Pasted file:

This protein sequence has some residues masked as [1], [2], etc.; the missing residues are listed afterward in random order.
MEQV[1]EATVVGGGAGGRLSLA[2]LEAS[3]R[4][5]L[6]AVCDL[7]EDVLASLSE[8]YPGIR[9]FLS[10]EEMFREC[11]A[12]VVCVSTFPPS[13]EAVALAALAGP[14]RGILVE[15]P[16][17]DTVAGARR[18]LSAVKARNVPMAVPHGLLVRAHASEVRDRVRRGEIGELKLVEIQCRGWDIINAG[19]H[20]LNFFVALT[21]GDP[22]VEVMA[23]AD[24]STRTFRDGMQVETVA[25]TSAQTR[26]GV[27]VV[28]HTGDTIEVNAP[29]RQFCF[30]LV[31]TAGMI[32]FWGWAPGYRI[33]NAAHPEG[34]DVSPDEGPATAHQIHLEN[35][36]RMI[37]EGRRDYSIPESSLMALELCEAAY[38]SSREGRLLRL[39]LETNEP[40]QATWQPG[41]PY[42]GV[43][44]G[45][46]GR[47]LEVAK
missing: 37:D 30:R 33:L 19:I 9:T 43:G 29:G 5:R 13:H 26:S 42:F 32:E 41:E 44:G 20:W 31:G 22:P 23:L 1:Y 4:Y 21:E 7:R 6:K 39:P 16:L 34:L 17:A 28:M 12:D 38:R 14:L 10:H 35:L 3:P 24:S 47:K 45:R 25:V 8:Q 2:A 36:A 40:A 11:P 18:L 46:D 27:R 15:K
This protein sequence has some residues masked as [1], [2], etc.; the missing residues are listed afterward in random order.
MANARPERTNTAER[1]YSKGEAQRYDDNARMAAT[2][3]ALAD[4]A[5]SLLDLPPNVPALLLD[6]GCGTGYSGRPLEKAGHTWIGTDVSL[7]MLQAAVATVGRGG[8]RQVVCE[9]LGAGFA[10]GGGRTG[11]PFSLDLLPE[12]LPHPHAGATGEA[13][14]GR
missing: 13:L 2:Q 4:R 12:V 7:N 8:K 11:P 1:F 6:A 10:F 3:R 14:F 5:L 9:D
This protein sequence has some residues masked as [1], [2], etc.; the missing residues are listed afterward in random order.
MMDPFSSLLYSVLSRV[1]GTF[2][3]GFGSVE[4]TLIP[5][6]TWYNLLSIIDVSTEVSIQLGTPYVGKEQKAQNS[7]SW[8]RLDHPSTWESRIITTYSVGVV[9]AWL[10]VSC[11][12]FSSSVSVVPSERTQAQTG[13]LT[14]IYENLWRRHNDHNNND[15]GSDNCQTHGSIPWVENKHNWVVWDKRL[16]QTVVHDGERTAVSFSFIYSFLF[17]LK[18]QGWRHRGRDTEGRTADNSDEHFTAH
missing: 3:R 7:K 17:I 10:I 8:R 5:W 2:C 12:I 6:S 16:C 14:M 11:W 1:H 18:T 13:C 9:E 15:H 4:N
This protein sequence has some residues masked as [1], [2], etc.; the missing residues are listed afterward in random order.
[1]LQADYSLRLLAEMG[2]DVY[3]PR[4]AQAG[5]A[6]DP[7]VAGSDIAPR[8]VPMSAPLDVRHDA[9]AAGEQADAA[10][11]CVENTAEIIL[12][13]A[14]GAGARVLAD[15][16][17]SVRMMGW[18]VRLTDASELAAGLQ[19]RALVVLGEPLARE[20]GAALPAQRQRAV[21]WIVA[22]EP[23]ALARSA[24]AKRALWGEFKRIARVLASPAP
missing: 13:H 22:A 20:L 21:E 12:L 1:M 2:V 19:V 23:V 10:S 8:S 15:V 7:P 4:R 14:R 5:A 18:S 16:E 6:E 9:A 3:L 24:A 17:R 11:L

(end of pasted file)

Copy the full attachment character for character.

This protein sequence has some residues masked as [1], [2], etc.; the missing residues are listed afterward in random order.
MEQV[1]EATVVGGGAGGRLSLA[2]LEAS[3]R[4][5]L[6]AVCDL[7]EDVLASLSE[8]YPGIR[9]FLS[10]EEMFREC[11]A[12]VVCVSTFPPS[13]EAVALAALAGP[14]RGILVE[15]P[16][17]DTVAGARR[18]LSAVKARNVPMAVPHGLLVRAHASEVRDRVRRGEIGELKLVEIQCRGWDIINAG[19]H[20]LNFFVALT[21]GDP[22]VEVMA[23]AD[24]STRTFRDGMQVETVA[25]TSAQTR[26]GV[27]VV[28]HTGDTIEVNAP[29]RQFCF[30]LV[31]TAGMI[32]FWGWAPGYRI[33]NAAHPEG[34]DVSPDEGPATAHQIHLEN[35][36]RMI[37]EGRRDYSIPESSLMALELCEAAY[38]SSREGRLLRL[39]LETNEP[40]QATWQPG[41]PY[42]GV[43][44]G[45][46]GR[47]LEVAK
missing: 37:D 30:R 33:L 19:I 9:T 43:G 29:G 5:R 13:H 26:S 42:F 32:E 41:E 44:G 20:W 31:G 22:P 23:L 1:Y 4:Y 21:E 7:R 6:K 39:P 16:L 34:L 17:A 28:M 12:D 38:R 14:L 10:H 35:L 3:P 24:S 47:K 45:R 25:V 8:Q 2:A 36:A 40:A 11:P 18:L 46:D 27:R 15:K
This protein sequence has some residues masked as [1], [2], etc.; the missing residues are listed afterward in random order.
MANARPERTNTAER[1]YSKGEAQRYDDNARMAAT[2][3]ALAD[4]A[5]SLLDLPPNVPALLLD[6]GCGTGYSGRPLEKAGHTWIGTDVSL[7]MLQAAVATVGRGG[8]RQVVCE[9]LGAGFA[10]GGGRTG[11]PFSLDLLPE[12]LPHPHAGATGEA[13][14]GR
missing: 13:L 2:Q 4:R 12:V 7:N 8:K 11:P 1:F 6:A 10:F 3:R 14:F 5:L 9:D
This protein sequence has some residues masked as [1], [2], etc.; the missing residues are listed afterward in random order.
MMDPFSSLLYSVLSRV[1]GTF[2][3]GFGSVE[4]TLIP[5][6]TWYNLLSIIDVSTEVSIQLGTPYVGKEQKAQNS[7]SW[8]RLDHPSTWESRIITTYSVGVV[9]AWL[10]VSC[11][12]FSSSVSVVPSERTQAQTG[13]LT[14]IYENLWRRHNDHNNND[15]GSDNCQTHGSIPWVENKHNWVVWDKRL[16]QTVVHDGERTAVSFSFIYSFLF[17]LK[18]QGWRHRGRDTEGRTADNSDEHFTAH
missing: 3:R 7:K 17:I 10:I 8:R 5:W 2:C 12:I 6:S 16:C 14:M 11:W 1:H 18:T 13:C 9:E 15:H 4:N
This protein sequence has some residues masked as [1], [2], etc.; the missing residues are listed afterward in random order.
[1]LQADYSLRLLAEMG[2]DVY[3]PR[4]AQAG[5]A[6]DP[7]VAGSDIAPR[8]VPMSAPLDVRHDA[9]AAGEQADAA[10][11]CVENTAEIIL[12][13]A[14]GAGARVLAD[15][16][17]SVRMMGW[18]VRLTDASELAAGLQ[19]RALVVLGEPLARE[20]GAALPAQRQRAV[21]WIVA[22]EP[23]ALARSA[24]AKRALWGEFKRIARVLASPAP
missing: 13:H 22:A 20:L 21:E 12:L 1:M 2:V 19:V 23:V 10:S 8:S 15:V 7:P 4:R 14:R 5:A 18:S 16:E 6:E 9:A 3:L 24:A 17:R 11:L